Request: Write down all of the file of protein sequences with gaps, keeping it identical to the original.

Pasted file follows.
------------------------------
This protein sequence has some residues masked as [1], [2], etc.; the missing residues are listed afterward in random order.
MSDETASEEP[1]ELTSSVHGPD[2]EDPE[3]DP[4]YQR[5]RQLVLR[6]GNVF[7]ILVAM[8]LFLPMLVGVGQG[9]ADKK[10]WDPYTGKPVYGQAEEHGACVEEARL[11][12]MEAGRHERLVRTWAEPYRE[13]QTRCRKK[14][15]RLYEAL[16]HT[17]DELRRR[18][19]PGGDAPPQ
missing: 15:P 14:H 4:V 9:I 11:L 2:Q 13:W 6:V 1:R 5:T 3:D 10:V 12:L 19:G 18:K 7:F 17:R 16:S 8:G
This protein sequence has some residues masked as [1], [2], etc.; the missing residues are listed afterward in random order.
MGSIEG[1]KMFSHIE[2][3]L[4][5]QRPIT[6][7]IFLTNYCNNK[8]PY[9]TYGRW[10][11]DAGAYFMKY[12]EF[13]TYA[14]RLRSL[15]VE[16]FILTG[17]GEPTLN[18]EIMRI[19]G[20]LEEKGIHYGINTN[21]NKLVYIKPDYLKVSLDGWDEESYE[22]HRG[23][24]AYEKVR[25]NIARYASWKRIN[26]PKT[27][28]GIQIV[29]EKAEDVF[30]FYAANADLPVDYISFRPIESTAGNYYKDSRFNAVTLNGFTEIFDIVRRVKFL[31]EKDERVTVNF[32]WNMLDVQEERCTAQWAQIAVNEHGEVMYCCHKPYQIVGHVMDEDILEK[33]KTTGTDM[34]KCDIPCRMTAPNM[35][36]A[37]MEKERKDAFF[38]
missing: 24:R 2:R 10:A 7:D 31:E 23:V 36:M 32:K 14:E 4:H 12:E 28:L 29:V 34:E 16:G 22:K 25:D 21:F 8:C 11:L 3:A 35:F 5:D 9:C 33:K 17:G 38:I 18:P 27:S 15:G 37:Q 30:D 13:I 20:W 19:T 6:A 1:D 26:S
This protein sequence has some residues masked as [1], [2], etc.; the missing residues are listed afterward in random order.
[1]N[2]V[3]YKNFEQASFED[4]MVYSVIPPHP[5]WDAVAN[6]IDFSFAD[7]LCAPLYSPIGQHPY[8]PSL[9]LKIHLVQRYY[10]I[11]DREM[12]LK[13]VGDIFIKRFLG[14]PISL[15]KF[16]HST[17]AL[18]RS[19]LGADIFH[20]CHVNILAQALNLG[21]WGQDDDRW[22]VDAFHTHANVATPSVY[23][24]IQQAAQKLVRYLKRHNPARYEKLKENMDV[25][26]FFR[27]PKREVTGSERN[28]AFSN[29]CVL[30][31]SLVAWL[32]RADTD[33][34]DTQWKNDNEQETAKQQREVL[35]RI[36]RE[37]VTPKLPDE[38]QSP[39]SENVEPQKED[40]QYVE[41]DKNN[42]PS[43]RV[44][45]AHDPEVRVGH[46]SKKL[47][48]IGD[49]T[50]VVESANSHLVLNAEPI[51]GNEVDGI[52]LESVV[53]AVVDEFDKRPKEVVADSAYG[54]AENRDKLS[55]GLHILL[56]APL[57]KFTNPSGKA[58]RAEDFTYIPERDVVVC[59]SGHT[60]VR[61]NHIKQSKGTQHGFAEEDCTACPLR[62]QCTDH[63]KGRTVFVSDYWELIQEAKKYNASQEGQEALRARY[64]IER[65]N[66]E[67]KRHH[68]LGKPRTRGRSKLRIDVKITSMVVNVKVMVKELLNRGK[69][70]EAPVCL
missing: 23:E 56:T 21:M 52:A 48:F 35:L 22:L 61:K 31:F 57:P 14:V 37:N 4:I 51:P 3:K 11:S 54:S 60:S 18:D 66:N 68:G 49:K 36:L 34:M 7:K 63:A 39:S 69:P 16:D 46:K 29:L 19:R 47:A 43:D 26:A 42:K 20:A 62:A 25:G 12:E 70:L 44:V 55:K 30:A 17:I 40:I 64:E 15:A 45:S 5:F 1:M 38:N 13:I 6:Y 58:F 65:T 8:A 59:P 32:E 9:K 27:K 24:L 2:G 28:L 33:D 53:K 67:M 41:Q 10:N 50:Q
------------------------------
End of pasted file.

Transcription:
This protein sequence has some residues masked as [1], [2], etc.; the missing residues are listed afterward in random order.
MSDETASEEP[1]ELTSSVHGPD[2]EDPE[3]DP[4]YQR[5]RQLVLR[6]GNVF[7]ILVAM[8]LFLPMLVGVGQG[9]ADKK[10]WDPYTGKPVYGQAEEHGACVEEARL[11][12]MEAGRHERLVRTWAEPYRE[13]QTRCRKK[14][15]RLYEAL[16]HT[17]DELRRR[18][19]PGGDAPPQ
missing: 15:P 14:H 4:V 9:I 11:L 2:Q 13:W 6:V 1:R 5:T 3:D 10:V 12:L 19:G 18:K 7:F 17:R 16:S 8:G
This protein sequence has some residues masked as [1], [2], etc.; the missing residues are listed afterward in random order.
MGSIEG[1]KMFSHIE[2][3]L[4][5]QRPIT[6][7]IFLTNYCNNK[8]PY[9]TYGRW[10][11]DAGAYFMKY[12]EF[13]TYA[14]RLRSL[15]VE[16]FILTG[17]GEPTLN[18]EIMRI[19]G[20]LEEKGIHYGINTN[21]NKLVYIKPDYLKVSLDGWDEESYE[22]HRG[23][24]AYEKVR[25]NIARYASWKRIN[26]PKT[27][28]GIQIV[29]EKAEDVF[30]FYAANADLPVDYISFRPIESTAGNYYKDSRFNAVTLNGFTEIFDIVRRVKFL[31]EKDERVTVNF[32]WNMLDVQEERCTAQWAQIAVNEHGEVMYCCHKPYQIVGHVMDEDILEK[33]KTTGTDM[34]KCDIPCRMTAPNM[35][36]A[37]MEKERKDAFF[38]
missing: 24:R 2:R 10:A 7:D 31:E 23:V 36:M 32:K 14:E 4:H 12:E 28:L 29:V 34:E 16:G 22:K 25:D 21:F 8:C 11:L 3:A 35:F 5:D 9:C 33:K 17:G 38:I 18:P 27:S 15:G 37:Q 30:D 13:I 20:W 19:T 6:A 1:D 26:S
This protein sequence has some residues masked as [1], [2], etc.; the missing residues are listed afterward in random order.
[1]N[2]V[3]YKNFEQASFED[4]MVYSVIPPHP[5]WDAVAN[6]IDFSFAD[7]LCAPLYSPIGQHPY[8]PSL[9]LKIHLVQRYY[10]I[11]DREM[12]LK[13]VGDIFIKRFLG[14]PISL[15]KF[16]HST[17]AL[18]RS[19]LGADIFH[20]CHVNILAQALNLG[21]WGQDDDRW[22]VDAFHTHANVATPSVY[23][24]IQQAAQKLVRYLKRHNPARYEKLKENMDV[25][26]FFR[27]PKREVTGSERN[28]AFSN[29]CVL[30][31]SLVAWL[32]RADTD[33][34]DTQWKNDNEQETAKQQREVL[35]RI[36]RE[37]VTPKLPDE[38]QSP[39]SENVEPQKED[40]QYVE[41]DKNN[42]PS[43]RV[44][45]AHDPEVRVGH[46]SKKL[47][48]IGD[49]T[50]VVESANSHLVLNAEPI[51]GNEVDGI[52]LESVV[53]AVVDEFDKRPKEVVADSAYG[54]AENRDKLS[55]GLHILL[56]APL[57]KFTNPSGKA[58]RAEDFTYIPERDVVVC[59]SGHT[60]VR[61]NHIKQSKGTQHGFAEEDCTACPLR[62]QCTDH[63]KGRTVFVSDYWELIQEAKKYNASQEGQEALRARY[64]IER[65]N[66]E[67]KRHH[68]LGKPRTRGRSKLRIDVKITSMVVNVKVMVKELLNRGK[69][70]EAPVCL
missing: 23:E 56:T 21:M 52:A 48:F 35:L 22:L 61:K 31:F 57:P 14:V 37:N 4:I 51:P 3:K 11:S 54:S 60:S 18:D 66:N 68:G 49:K 36:L 34:M 7:K 63:A 39:S 69:P 16:D 46:K 29:L 19:R 47:A 43:D 26:A 42:K 20:A 62:A 25:G 12:E 70:L 44:V 55:K 30:A 17:I 40:I 64:E 15:A 45:S 5:F 1:M 38:N 13:I 6:Y 58:F 65:T 8:A 59:P 32:E 9:K 27:K 24:L 2:G 28:L 33:D 53:K 67:M 41:Q 10:N 50:Q